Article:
N.J. rabbis attend human rights mission in Guatemala
Often when a group of American rabbis visit a foreign country, they spend most of their time with the local Jewish community.
But the 13 Jewish leaders — including two from New Jersey — who were selected as Global Justice Fellows by the American Jewish World Service (AJWS) didn’t even step near a synagogue during their Jan. 14-21 trip to Guatemala.
Instead, they met with indigenous tribal peoples, conferred with collectives of midwives and women’s entrepreneurial groups, spoke with a victim of genocide, talked with activists and reporters fighting repression, and met the country’s U.S. ambassador — all in the name of protesting Guatemalan abuse of human rights. The fellowship trains American-Jewish leaders to advocate in support of international policies that advance human rights and the well-being of the world’s poorest and most oppressed communities, according to the AJWS.
“There have been decades, maybe centuries, of real oppression in Guatemala and a lack of access to the most fundamental of human rights,” said Rabbi Elliott Tepperman of Bnai Keshet, the Reconstructionist synagogue in Montclair. “It is extraordinarily profound and inspirational to see the kind of courage people are taking to restore those human rights and basic services.”
Among the most egregious ways the Guatemalan government abuses its own people are police corruption, kidnappings, illegal detentions, inhumane prison conditions, and drug and human trafficking, according to a U.S. State Department report updated in April.
“We went to Guatemala to see its pain,” said Rabbi Adina Lewittes, a Tenafly resident who founded Sha’ar Communities in 2005. It is a congregation without walls that is comprised of groups of congregants, each concerned with an aspect of Jewish life such as rituals, education, travel, and social action. They meet in a number of settings, including synagogues, churches, and private homes.
Lewittes, the first Canadian woman to become a Conservative rabbi, told NJJN that during her fellowship “we met with human rights activists and saw the risks they take every single day.”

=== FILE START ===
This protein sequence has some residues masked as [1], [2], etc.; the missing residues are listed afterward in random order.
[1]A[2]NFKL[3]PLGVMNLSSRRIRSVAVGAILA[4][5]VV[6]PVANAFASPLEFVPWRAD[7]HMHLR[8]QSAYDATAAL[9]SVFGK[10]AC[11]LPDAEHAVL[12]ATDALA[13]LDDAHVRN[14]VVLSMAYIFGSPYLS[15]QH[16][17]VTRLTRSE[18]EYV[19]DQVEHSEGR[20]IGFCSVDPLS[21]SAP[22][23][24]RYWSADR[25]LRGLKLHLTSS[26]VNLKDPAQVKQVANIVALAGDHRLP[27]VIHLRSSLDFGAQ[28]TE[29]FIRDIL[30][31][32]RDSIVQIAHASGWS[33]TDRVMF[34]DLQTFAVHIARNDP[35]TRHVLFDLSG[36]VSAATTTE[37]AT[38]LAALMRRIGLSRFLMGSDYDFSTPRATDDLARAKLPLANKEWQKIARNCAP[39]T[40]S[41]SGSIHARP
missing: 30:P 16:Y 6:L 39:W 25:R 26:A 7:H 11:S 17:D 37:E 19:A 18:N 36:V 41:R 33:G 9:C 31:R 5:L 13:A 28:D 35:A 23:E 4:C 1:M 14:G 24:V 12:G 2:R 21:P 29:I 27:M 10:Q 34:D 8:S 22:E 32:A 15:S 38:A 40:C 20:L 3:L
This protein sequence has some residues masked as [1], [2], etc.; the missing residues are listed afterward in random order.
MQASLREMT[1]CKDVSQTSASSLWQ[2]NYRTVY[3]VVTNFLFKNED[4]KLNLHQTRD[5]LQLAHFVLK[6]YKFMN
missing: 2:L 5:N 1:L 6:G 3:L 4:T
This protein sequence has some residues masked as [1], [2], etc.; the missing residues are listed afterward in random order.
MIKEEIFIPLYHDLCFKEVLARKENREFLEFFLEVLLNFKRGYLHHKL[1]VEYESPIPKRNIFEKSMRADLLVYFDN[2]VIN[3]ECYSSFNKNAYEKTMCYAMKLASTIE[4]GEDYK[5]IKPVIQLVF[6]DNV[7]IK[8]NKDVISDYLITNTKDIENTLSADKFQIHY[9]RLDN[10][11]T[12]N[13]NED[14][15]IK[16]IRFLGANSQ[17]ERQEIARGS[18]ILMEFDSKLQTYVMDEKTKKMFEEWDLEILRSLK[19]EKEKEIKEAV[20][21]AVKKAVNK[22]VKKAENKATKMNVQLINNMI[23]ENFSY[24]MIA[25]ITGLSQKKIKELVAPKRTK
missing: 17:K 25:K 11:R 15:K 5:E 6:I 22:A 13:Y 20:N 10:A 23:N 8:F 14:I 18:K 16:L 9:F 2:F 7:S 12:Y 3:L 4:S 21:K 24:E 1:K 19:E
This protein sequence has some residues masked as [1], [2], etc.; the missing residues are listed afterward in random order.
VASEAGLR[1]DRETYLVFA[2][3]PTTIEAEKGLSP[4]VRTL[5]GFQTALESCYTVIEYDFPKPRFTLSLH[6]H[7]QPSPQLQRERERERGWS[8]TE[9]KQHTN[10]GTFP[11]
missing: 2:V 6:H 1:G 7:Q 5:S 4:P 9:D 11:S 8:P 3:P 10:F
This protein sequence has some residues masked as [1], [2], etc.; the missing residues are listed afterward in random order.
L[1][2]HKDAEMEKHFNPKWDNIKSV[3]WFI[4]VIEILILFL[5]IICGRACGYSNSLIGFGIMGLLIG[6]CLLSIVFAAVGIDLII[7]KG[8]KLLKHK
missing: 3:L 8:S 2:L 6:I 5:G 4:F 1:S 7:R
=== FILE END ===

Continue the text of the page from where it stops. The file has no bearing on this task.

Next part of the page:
To her, connecting with the plight of oppressed peoples is a vital part of their responsibility as Jews.
“On an elemental level, the stories of the Guatemalan people are also our stories. As Jews, we are taught our humanity requires us to love our neighbors,” she said.
Tepperman said that, for him, one of the most profound moments of the trip was hearing a story from an AJWS staff attorney in Guatemala named Edwin, who witnessed the military murder his family when he was a 6-year-old in the 1990s. The killers were never brought to justice.
“It was really hard to hear that story and not hear a resonance in stories about the Holocaust,” said the Montclair rabbi, who lauded Edwin’s efforts to document the murders. “He also understood the need to hold people who are alive accountable for those atrocities.”
To Tepperman, there is a strong connection between immigration issues in the U.S. and conditions on the ground in countries such as Guatemala.
“If America is concerned with slowing down that flow [of immigrants], the work of the State Department in Guatemala is to protect human rights and improve the quality of life there,” he said.
His point was underscored at a meeting with U.S. Ambassador Todd D. Robinson, a career diplomat and N.J. native, appointed by former President Barack Obama in 2014. Tepperman said the ambassador was sympathetic to their concerns, and that he and his staff are dedicated to working on human rights issues. “He told us the most effective thing we could do was continue to advocate and lobby for our government’s anti-corruption efforts within the Guatemalan government.”
Lewittes said she was disturbed by what she learned from leaders of indigenous communities.
“Their rights are continually violated by corporate interests — often for their land or water or mining or alternative energy without honoring or compensating them,” she said. “The indigenous communities are not opposed to using their resources, but they want to be properly compensated and not be left further impoverished and vulnerable and, in many cases, physically and violently abused.”
She said she was touched by her interactions with human rights advocates, journalists, and attorneys who shared their stories and the risks they assume.
“Human rights defenders are routinely thrown in jail on trumped-up charges of criminal behavior. Some of them have been murdered,” said Lewittes. “One journalist has a warrant for his arrest because of his documenting these violations.”
AJWS leaders and the 13 rabbis, of all denominations, who visited Guatemala plan to visit Capitol Hill next month to bring the plight of the Guatemalan people to the attention of members of Congress.
There are four synagogues and an estimated 500 Jews in Guatemala, according to the Jewish Virtual Library. Despite the countries appalling record on human rights, over the decades the country has had friendly relations with Israel and it supported President Donald Trump’s intention to transfer the American embassy from Tel Aviv to Jerusalem. Neither Lewittes nor Tepperman would comment on whether Guatemalan Jewish support of their government’s pro-Israel stance suggests a lack of concern over the country’s human rights violations.
But Tepperman told NJJN he was anxious “that we not lose sight of our Jewish community responsibility in the human rights realm,” he said. “We must not for a moment take our Jewish eyes and our Jewish hearts from the terrible and inexcusable violations of human rights and civil rights that the Guatemalan government is responsible for.”